In cases where a motion for new trial has been filed alleging jury misconduct, the purpose of the affidavit is to support the motion. See Dugard, supra; Resnick v. State, 574 S.W.2d 558 (Tex.Cr.App.1978); Ables v. State, 519 S.W.2d 464 (Tex.Cr.App. 1975); Hicks v. State, 75 Tex.Crim.R. 461, 171 S.W. 755 (Tex.Cr.App.1914), and cases cited therein. In each of these cases the Court very clearly makes the distinction between the motion for new trial itself and the supporting affidavit. The affidavits are meant to support the motion and in most instances are referred to as "supporting affidavits."

In the instant case the motion for new trial alleges only two instances of jury misconductthe discussion during punishment deliberations concerning parole and the conversation that one juror had with an outsider after the jury had retired. The attached affidavits contain facts which support both of these instances. The additional facts concerning the possibility of psychiatric treatment also found in the affidavits support neither alleged instance.

We hold to the principles announced in Harvey v. State, 150 Tex.Crim.R. 332, 201 S.W.2d 42, 45 (Tex.Cr.App.1947). In Harvey, the Court, discussing a motion for new trial alleging jury misconduct, concluded that "reasonable notice should be given not only the trial court but the State, as well, as to the misconduct relied upon ..." An instance of jury misconduct included in a supporting affidavit but not in the motion for new trial is not "reasonable notice."

Because the proper function of the affidavits is to support the motion for new trial, we hold that the alleged jury misconduct concerning the discussion about possible psychiatric treatment was not properly presented by the motion for new trial, should not have been entertained by the trial court at the hearing on the motion for new trial and was not properly preserved for appeal.

The change in the Code of Criminal Procedure pointed out by the Court of Appeals in their opinion merits some discussion.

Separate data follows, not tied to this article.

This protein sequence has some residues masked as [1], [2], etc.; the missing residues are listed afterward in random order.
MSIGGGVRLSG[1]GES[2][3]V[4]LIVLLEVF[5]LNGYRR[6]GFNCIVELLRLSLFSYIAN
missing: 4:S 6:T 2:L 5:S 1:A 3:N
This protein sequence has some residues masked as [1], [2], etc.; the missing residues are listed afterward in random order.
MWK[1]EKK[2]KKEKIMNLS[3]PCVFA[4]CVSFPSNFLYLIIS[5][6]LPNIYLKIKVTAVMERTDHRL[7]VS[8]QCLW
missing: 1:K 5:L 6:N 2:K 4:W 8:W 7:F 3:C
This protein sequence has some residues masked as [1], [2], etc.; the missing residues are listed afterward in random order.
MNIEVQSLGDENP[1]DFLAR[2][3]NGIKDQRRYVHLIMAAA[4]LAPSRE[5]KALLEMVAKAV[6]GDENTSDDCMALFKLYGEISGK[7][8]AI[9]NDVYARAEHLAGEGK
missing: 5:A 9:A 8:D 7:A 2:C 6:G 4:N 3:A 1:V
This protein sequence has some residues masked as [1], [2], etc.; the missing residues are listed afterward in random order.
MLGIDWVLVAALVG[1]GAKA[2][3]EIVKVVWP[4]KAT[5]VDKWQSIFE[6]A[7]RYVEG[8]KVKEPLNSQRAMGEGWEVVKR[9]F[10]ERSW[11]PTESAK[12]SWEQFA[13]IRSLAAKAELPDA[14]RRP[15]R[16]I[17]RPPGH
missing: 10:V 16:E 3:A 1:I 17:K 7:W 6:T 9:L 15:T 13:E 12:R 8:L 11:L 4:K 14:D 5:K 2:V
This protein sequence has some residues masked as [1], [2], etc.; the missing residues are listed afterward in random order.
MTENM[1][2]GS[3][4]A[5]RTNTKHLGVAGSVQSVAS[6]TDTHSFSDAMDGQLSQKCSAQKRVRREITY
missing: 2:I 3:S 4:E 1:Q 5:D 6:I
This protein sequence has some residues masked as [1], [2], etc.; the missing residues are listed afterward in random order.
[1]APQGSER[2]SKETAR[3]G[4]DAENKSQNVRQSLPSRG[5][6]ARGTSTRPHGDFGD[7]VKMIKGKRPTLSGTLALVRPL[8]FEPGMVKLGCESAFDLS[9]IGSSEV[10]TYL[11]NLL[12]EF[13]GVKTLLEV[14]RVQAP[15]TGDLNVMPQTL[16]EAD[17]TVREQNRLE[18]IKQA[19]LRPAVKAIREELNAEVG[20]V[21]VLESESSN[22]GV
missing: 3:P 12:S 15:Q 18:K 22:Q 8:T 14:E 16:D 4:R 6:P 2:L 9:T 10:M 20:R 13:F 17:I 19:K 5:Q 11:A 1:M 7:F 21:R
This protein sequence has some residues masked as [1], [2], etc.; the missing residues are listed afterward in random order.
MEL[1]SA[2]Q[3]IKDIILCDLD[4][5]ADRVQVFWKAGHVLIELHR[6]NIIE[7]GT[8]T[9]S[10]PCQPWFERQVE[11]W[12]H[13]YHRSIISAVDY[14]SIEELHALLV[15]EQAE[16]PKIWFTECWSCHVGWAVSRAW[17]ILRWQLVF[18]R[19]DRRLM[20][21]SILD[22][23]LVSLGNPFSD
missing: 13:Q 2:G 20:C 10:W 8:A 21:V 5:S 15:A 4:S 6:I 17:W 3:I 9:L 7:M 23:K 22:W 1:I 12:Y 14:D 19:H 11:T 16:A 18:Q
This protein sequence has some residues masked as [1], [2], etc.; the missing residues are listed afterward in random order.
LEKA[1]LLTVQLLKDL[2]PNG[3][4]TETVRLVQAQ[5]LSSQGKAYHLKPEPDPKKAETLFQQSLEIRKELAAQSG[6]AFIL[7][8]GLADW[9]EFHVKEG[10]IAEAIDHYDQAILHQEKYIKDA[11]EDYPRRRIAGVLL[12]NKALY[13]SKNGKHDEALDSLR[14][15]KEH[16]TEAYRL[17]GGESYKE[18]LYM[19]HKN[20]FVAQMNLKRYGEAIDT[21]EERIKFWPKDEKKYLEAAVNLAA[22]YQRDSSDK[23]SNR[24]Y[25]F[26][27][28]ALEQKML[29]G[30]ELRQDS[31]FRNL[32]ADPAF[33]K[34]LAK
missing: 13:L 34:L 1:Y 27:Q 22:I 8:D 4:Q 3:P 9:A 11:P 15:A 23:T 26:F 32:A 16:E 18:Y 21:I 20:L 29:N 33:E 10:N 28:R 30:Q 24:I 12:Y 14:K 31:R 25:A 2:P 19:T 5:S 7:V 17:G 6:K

Article 756 of the 1925 Code of Criminal Procedure read in full,

All motions for new trials shall set forth distinctly in writing the grounds upon which the new trial is asked.

In adopting the 1965 Code of Criminal Procedure the entirety of Article 756 was omitted. Art. 40.05 of the present code, which the Dallas Court of Appeals suggests is the modern embodiment of old Article 756, contains no similar language requiring that motions for new trial set forth their grounds distinctly.

While it is not clear what the reasons for the omission are, the omission is not material to the instant case. Even if it is true, as it appears, that the Legislature intended *621 to allow for more general pleading in motions for new trial it is not clear that supporting affidavits are now to take the place of the motion itself.

To hold that the questioned portions of the supporting affidavits in the instant case have been properly presented for review is to annilhilate the motion for new trial. If any portion of a supporting affidavit can be fairly litigated in a motion for new trial hearing, regardless of its omission from the motion for new trial, the motion proper ceases to serve any purpose whatsoever. In effect, it becomes mere formalism.

Notwithstanding these changes in the law, we hold that the principles announced in Harvey, supra, concerning the proper notice to be given the State in cases where a motion for new trial has been filed alleging jury misconduct still apply.

Accordingly, the State's motion for rehearing is granted and the judgment of the Court of Appeals is reversed and remanded to the Court of Appeals for examination of any other ground of error.

McCORMICK, J., not participating.

CLINTON, Judge, dissenting.

Revising the Code of Criminal Procedure in 1965, the Legislature takes out former article 756, requiring that a motion for new trial "shall set forth distinctly in writing the grounds [for granting one.]" Today the majority would have this Court put it back in. Otherwise it must affirm the judgment of the Dallas Court of Appeals, for the opinion of that court is emminently correct.